There’s a bit less than a month until the biggest spectacle in poker kicks off in Las Vegas at the Rio Hotel and Casino. This year marks the 50th anniversary of the World Series of Poker, which runs May 28 – July 16.
This year’s series features 89 gold bracelet events highlighted by the prestigious $10,000 Main Event kicking off July 4.
Along with numerous high stakes events, organizers have also added 10 bracelet events priced under $1,000.
In a press release, WSOP Vice President Jack Effel said:
“We hope everyone who loves the game of poker comes out to experience our big 50th. We are confident you will find an event or two to your liking, and hopefully, one that allows you to raise the gold bracelet over your head at the end of it.”
All five West Virginia casinos offer poker rooms and those include:
- Hollywood Casino at Charles Town Races
- Mountaineer Casino, Racetrack & Resort
- The Casino Club at The Greenbrier
- Mardi Gras Casino & Resort
- Wheeling Island Hotel
There are plenty of poker players in West Virginia, and no doubt many will be making the trek to Sin City. The gold bracelet remains the biggest trophy in poker, and here are some players from the Mountain State to watch.
1 – Jason Koon
When it comes to players from the Mountain State, Jason Koon is the GOAT. The West Virginia all-time money leader has $28 million in live tournament winnings.
That’s about $26.5 million more than the player in second place. That also puts him in eighth in the all-time money list overall.
This high roller originally from Weston had a big summer in 2018, cashing five times for $810,000. That came after finishing third in the $300,000 Super High Roller Bowl for $2.1 million.
While he’s yet to add a bracelet to his trophy case, Koon came close last summer. That included these two final table appearances:
- $100,000 High Roller – seventh place, $372,894
- $25,000 Pot-Limit Omaha 8-Handed High Roller – fifth place, $295,606
Koon is a beast at the tables and has numerous wins and final table appearances in a career that stretches back to 2008. This year alone, he won $4.5 million in four events at the Triton Poker Series.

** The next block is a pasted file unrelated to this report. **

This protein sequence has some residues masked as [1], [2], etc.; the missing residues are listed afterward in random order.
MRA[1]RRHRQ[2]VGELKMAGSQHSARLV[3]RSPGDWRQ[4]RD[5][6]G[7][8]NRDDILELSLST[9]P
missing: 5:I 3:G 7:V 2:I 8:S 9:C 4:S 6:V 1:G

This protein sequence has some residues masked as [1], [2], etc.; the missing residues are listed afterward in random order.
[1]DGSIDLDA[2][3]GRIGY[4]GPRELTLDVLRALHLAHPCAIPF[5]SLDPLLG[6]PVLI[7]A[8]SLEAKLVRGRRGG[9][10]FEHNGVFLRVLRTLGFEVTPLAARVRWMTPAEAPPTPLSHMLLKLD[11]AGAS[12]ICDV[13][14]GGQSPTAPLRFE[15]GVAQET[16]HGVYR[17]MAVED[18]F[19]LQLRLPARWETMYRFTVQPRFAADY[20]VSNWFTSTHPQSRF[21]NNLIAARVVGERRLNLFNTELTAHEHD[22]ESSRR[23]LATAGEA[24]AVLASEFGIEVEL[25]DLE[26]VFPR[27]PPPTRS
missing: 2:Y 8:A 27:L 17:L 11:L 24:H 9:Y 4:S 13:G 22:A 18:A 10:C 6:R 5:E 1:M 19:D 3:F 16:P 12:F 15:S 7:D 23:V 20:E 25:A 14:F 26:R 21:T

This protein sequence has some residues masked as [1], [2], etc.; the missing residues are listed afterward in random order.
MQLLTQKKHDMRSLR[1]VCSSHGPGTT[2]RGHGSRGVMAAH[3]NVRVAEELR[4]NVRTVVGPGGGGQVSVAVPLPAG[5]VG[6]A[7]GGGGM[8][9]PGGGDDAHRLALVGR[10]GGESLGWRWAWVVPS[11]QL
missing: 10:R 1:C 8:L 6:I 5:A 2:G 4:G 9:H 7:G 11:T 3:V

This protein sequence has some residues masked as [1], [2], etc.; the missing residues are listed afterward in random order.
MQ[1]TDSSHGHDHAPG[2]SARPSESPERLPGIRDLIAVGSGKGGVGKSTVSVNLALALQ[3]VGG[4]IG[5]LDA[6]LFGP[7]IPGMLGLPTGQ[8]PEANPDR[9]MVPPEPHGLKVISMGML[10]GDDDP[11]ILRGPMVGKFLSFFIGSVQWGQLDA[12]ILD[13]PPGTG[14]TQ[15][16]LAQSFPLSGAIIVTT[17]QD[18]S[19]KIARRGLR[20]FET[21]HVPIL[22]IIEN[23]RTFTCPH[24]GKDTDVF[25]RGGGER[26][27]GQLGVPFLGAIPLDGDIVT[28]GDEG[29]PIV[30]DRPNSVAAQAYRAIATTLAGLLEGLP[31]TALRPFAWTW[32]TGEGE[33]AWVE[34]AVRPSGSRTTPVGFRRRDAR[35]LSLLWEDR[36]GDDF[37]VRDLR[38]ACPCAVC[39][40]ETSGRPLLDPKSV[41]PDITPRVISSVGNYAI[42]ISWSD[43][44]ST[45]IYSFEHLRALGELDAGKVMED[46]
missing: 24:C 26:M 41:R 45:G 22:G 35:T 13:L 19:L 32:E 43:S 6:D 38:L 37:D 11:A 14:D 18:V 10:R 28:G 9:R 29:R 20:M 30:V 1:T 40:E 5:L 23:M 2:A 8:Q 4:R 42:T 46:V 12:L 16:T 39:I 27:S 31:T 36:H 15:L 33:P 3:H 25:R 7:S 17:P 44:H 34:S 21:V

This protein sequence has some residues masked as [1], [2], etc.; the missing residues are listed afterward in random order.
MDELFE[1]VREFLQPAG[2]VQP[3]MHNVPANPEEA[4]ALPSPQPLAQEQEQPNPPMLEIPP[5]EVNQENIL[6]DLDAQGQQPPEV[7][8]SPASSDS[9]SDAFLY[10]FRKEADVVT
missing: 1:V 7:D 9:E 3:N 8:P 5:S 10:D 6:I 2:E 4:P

The question isn’t if he’ll win a bracelet, but when?
#2 – Lee Childs
Lee Childs hails from Charles Town and has $1.5 million in live tournament winnings including just over $1 million on the WSOP. He doesn’t have a bracelet but he has amassed 33 series cashes.
A former software developer, Childs had a massive run in the 2007 Main Event. He finished seventh for $705,229.
Another big finish came in 2009 when he won a WSOP-Circuit ring in the $1,600 Main Event at Harrah’s Atlantic City for $63,733.
Childs hasn’t been as active in recent years, and it remains to be seen how much he plans to play. This West Virginian has some skins on the wall, however, and would be worth watching.
#3 – Taylor Wilson
Beyond those first two, there just aren’t a ton of big-name poker players from West Virginia. This pick is a bit of a shot in the dark, but Taylor Wilson notched some decent finishes recently.
That includes three cashes last summer in Las Vegas. Wilson has $ 487,543 in live tournament winnings and has built on that in recent months.
In February, he finished third in a $2,120 No Limit Hold’em event at the L.A. Poker Classic for $22,480. In the $3,500 WPT Borgata Winter Poker Open in January, Wilson finished 29th for $21,369.
His best showing in the WSOP came last summer when he finished third in the $3,000 Shootout. He’ll be a player who might have a shot to add to those winnings.
Online poker’s in the works for West Virginia
West Virginia poker players may see a completely different poker environment in the next couple years. The state recently legalized online gaming and that includes poker.
Nevada, New Jersey, Delaware, and soon Pennsylvania, all offer regulated online poker. The recent Justice Department change in opinion on the Wire Act has thrown a wrench into these interstate compacts.
However, many in the industry believe courts will reverse that ruling. They argue the Wire Act specifically applies to sports betting.
Courts seemed to be leaning in that direction after the New Hampshire lottery brought suit against the Justice Department. The issue will play out in the coming months.
If interstate compacts hold up in court, West Virginia may be part of the action in the next couple years. Major online players entering the market would be good for the West Virginia poker scene.
Online qualifiers for WSOP events aren’t out of the question – eventually. When online poker does get rolling, many West Virginians will be ready to hit the tables.